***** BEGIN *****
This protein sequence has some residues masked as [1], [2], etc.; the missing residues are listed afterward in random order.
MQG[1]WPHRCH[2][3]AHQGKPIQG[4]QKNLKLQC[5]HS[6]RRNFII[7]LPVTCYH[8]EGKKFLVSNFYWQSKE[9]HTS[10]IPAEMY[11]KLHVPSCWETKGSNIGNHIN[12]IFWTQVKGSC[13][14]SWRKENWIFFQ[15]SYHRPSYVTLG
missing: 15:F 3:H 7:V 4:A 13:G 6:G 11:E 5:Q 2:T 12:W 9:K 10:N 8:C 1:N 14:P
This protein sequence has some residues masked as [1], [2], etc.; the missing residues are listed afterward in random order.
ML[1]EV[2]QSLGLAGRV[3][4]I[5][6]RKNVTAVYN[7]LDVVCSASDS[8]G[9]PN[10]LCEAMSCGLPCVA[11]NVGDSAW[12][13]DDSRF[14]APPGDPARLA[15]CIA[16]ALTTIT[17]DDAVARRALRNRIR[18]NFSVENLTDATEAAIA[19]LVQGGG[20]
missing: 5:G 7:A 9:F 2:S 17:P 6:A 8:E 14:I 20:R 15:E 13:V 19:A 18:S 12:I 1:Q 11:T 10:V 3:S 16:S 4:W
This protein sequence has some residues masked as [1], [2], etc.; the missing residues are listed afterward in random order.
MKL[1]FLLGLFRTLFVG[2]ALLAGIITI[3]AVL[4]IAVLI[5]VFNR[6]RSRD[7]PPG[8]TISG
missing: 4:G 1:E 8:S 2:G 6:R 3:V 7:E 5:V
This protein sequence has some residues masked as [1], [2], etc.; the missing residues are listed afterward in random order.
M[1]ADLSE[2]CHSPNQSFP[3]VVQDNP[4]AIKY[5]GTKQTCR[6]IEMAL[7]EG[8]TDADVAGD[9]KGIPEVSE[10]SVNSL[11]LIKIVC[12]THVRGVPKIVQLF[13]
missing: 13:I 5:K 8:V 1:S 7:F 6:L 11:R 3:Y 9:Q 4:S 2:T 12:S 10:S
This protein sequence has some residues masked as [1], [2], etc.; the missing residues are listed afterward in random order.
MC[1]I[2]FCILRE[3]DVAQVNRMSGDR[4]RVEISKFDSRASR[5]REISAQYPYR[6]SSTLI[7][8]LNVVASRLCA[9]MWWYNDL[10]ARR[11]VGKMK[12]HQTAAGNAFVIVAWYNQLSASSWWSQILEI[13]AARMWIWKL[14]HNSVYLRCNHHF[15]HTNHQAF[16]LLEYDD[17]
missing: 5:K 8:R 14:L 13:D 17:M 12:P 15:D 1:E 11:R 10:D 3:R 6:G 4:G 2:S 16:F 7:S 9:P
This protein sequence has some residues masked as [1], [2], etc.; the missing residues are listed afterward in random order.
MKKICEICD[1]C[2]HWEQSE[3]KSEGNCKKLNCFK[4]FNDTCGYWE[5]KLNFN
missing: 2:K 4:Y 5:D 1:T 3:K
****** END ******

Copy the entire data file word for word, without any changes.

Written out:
This protein sequence has some residues masked as [1], [2], etc.; the missing residues are listed afterward in random order.
MQG[1]WPHRCH[2][3]AHQGKPIQG[4]QKNLKLQC[5]HS[6]RRNFII[7]LPVTCYH[8]EGKKFLVSNFYWQSKE[9]HTS[10]IPAEMY[11]KLHVPSCWETKGSNIGNHIN[12]IFWTQVKGSC[13][14]SWRKENWIFFQ[15]SYHRPSYVTLG
missing: 15:F 3:H 7:V 4:A 13:G 6:G 11:E 5:Q 2:T 12:W 9:K 10:N 8:C 1:N 14:P
This protein sequence has some residues masked as [1], [2], etc.; the missing residues are listed afterward in random order.
ML[1]EV[2]QSLGLAGRV[3][4]I[5][6]RKNVTAVYN[7]LDVVCSASDS[8]G[9]PN[10]LCEAMSCGLPCVA[11]NVGDSAW[12][13]DDSRF[14]APPGDPARLA[15]CIA[16]ALTTIT[17]DDAVARRALRNRIR[18]NFSVENLTDATEAAIA[19]LVQGGG[20]
missing: 5:G 7:A 9:F 2:S 17:P 6:A 8:E 14:I 20:R 15:E 13:V 19:A 18:S 12:I 1:Q 11:T 10:V 3:S 16:S 4:W
This protein sequence has some residues masked as [1], [2], etc.; the missing residues are listed afterward in random order.
MKL[1]FLLGLFRTLFVG[2]ALLAGIITI[3]AVL[4]IAVLI[5]VFNR[6]RSRD[7]PPG[8]TISG
missing: 4:G 1:E 8:S 2:G 6:R 3:V 7:E 5:V
This protein sequence has some residues masked as [1], [2], etc.; the missing residues are listed afterward in random order.
M[1]ADLSE[2]CHSPNQSFP[3]VVQDNP[4]AIKY[5]GTKQTCR[6]IEMAL[7]EG[8]TDADVAGD[9]KGIPEVSE[10]SVNSL[11]LIKIVC[12]THVRGVPKIVQLF[13]
missing: 13:I 5:K 8:V 1:S 7:F 6:L 11:R 3:Y 9:Q 4:S 2:T 12:S 10:S
This protein sequence has some residues masked as [1], [2], etc.; the missing residues are listed afterward in random order.
MC[1]I[2]FCILRE[3]DVAQVNRMSGDR[4]RVEISKFDSRASR[5]REISAQYPYR[6]SSTLI[7][8]LNVVASRLCA[9]MWWYNDL[10]ARR[11]VGKMK[12]HQTAAGNAFVIVAWYNQLSASSWWSQILEI[13]AARMWIWKL[14]HNSVYLRCNHHF[15]HTNHQAF[16]LLEYDD[17]
missing: 5:K 8:R 14:L 13:D 17:M 12:P 15:D 1:E 11:R 10:D 3:R 6:G 4:G 2:S 16:F 7:S 9:P
This protein sequence has some residues masked as [1], [2], etc.; the missing residues are listed afterward in random order.
MKKICEICD[1]C[2]HWEQSE[3]KSEGNCKKLNCFK[4]FNDTCGYWE[5]KLNFN
missing: 2:K 4:Y 5:D 1:T 3:K